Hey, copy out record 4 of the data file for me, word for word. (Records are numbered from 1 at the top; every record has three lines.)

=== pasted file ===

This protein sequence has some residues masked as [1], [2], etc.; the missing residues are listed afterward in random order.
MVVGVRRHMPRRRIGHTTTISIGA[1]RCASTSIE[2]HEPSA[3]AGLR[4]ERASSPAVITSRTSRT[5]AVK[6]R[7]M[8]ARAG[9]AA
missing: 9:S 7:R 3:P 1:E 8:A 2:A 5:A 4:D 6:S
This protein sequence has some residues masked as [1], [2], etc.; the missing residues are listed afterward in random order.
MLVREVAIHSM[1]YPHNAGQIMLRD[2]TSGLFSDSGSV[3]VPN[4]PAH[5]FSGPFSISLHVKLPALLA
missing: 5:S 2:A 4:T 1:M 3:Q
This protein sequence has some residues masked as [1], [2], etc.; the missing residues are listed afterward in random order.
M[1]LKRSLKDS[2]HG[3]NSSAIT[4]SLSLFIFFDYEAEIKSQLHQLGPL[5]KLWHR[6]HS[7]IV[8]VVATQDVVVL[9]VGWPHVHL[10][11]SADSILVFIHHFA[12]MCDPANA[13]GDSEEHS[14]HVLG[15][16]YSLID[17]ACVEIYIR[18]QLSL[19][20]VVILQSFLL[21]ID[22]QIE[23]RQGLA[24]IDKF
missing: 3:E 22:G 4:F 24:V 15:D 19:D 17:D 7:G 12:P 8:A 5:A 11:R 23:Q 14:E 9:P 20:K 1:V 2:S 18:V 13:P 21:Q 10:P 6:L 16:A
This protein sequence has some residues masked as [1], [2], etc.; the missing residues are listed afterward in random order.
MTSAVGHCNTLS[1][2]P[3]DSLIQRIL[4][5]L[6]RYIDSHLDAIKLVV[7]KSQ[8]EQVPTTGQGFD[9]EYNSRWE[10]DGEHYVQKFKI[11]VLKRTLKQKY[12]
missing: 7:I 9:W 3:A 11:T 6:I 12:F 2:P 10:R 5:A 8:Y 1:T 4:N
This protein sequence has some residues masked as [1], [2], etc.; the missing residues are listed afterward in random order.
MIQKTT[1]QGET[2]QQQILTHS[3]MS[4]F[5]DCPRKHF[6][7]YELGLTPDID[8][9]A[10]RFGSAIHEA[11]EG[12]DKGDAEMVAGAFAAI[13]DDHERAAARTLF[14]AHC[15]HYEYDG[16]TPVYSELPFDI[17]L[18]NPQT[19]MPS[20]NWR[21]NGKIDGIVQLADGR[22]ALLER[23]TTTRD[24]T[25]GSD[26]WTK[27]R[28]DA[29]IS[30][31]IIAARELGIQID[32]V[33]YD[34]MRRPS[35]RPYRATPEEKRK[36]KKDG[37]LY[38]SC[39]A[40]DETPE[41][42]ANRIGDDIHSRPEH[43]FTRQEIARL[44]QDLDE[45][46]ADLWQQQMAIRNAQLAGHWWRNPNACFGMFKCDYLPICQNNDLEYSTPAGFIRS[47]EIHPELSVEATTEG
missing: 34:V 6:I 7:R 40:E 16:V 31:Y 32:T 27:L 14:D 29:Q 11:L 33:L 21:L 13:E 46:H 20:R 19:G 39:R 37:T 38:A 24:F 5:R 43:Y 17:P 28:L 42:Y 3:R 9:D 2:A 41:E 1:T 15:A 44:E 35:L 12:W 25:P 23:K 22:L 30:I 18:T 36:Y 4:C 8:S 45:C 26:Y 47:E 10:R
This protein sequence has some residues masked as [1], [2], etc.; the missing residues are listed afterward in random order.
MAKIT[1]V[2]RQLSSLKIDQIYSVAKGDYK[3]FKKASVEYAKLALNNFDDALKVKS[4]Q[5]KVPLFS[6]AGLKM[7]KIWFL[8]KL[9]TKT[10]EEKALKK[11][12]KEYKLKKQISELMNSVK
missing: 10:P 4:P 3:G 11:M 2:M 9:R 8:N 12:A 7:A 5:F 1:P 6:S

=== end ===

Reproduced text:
This protein sequence has some residues masked as [1], [2], etc.; the missing residues are listed afterward in random order.
MTSAVGHCNTLS[1][2]P[3]DSLIQRIL[4][5]L[6]RYIDSHLDAIKLVV[7]KSQ[8]EQVPTTGQGFD[9]EYNSRWE[10]DGEHYVQKFKI[11]VLKRTLKQKY[12]
missing: 7:I 9:W 3:A 11:T 6:I 12:F 2:P 10:R 5:A 8:Y 1:T 4:N